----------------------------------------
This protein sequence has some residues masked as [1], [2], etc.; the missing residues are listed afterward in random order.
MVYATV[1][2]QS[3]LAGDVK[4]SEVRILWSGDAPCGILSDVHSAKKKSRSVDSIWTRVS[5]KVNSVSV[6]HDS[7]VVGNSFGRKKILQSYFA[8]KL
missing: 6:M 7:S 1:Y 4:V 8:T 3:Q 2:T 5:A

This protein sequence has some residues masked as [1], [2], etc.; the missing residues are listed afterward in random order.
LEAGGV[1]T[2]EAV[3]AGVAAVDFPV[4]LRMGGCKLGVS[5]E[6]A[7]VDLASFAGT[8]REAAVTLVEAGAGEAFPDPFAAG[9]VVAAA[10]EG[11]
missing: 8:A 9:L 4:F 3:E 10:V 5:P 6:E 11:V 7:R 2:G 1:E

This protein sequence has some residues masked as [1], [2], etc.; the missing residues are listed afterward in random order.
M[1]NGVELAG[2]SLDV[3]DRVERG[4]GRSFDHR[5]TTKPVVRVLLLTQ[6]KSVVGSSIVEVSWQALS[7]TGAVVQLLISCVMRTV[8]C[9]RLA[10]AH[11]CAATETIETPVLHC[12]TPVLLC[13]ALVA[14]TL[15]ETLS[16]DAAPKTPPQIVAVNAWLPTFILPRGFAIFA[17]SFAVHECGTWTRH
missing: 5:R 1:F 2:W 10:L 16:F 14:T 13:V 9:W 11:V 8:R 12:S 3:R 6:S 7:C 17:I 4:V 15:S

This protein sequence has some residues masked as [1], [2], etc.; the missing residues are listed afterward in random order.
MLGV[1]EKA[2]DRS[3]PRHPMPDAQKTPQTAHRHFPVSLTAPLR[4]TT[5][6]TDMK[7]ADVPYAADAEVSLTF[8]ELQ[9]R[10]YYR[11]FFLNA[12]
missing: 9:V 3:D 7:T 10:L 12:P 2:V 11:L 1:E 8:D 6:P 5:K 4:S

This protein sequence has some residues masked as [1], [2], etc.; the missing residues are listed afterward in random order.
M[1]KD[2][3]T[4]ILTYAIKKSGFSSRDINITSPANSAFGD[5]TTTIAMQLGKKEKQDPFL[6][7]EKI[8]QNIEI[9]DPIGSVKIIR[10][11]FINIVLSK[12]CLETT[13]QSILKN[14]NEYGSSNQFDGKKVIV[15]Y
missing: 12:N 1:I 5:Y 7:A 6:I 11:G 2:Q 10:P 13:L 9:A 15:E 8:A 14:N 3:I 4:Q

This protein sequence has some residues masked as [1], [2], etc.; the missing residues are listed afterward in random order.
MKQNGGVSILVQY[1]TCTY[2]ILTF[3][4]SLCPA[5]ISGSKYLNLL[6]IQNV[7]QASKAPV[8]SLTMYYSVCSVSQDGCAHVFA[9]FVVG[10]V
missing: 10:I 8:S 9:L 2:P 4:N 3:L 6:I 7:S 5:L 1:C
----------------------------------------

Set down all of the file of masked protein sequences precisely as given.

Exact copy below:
This protein sequence has some residues masked as [1], [2], etc.; the missing residues are listed afterward in random order.
MVYATV[1][2]QS[3]LAGDVK[4]SEVRILWSGDAPCGILSDVHSAKKKSRSVDSIWTRVS[5]KVNSVSV[6]HDS[7]VVGNSFGRKKILQSYFA[8]KL
missing: 6:M 7:S 1:Y 4:V 8:T 3:Q 2:T 5:A

This protein sequence has some residues masked as [1], [2], etc.; the missing residues are listed afterward in random order.
LEAGGV[1]T[2]EAV[3]AGVAAVDFPV[4]LRMGGCKLGVS[5]E[6]A[7]VDLASFAGT[8]REAAVTLVEAGAGEAFPDPFAAG[9]VVAAA[10]EG[11]
missing: 8:A 9:L 4:F 3:E 10:V 5:P 6:E 11:V 7:R 2:G 1:E

This protein sequence has some residues masked as [1], [2], etc.; the missing residues are listed afterward in random order.
M[1]NGVELAG[2]SLDV[3]DRVERG[4]GRSFDHR[5]TTKPVVRVLLLTQ[6]KSVVGSSIVEVSWQALS[7]TGAVVQLLISCVMRTV[8]C[9]RLA[10]AH[11]CAATETIETPVLHC[12]TPVLLC[13]ALVA[14]TL[15]ETLS[16]DAAPKTPPQIVAVNAWLPTFILPRGFAIFA[17]SFAVHECGTWTRH
missing: 5:R 1:F 2:W 10:L 16:F 14:T 13:V 9:W 11:V 8:R 12:S 3:R 6:S 7:C 17:I 4:V 15:S

This protein sequence has some residues masked as [1], [2], etc.; the missing residues are listed afterward in random order.
MLGV[1]EKA[2]DRS[3]PRHPMPDAQKTPQTAHRHFPVSLTAPLR[4]TT[5][6]TDMK[7]ADVPYAADAEVSLTF[8]ELQ[9]R[10]YYR[11]FFLNA[12]
missing: 9:V 3:D 7:T 10:L 12:P 2:V 11:L 1:E 8:D 6:P 5:K 4:S

This protein sequence has some residues masked as [1], [2], etc.; the missing residues are listed afterward in random order.
M[1]KD[2][3]T[4]ILTYAIKKSGFSSRDINITSPANSAFGD[5]TTTIAMQLGKKEKQDPFL[6][7]EKI[8]QNIEI[9]DPIGSVKIIR[10][11]FINIVLSK[12]CLETT[13]QSILKN[14]NEYGSSNQFDGKKVIV[15]Y
missing: 12:N 1:I 5:Y 7:A 6:I 11:G 2:Q 10:P 13:L 9:A 15:E 8:A 14:N 3:I 4:Q

This protein sequence has some residues masked as [1], [2], etc.; the missing residues are listed afterward in random order.
MKQNGGVSILVQY[1]TCTY[2]ILTF[3][4]SLCPA[5]ISGSKYLNLL[6]IQNV[7]QASKAPV[8]SLTMYYSVCSVSQDGCAHVFA[9]FVVG[10]V
missing: 10:I 8:S 9:L 2:P 4:N 3:L 6:I 7:S 5:L 1:C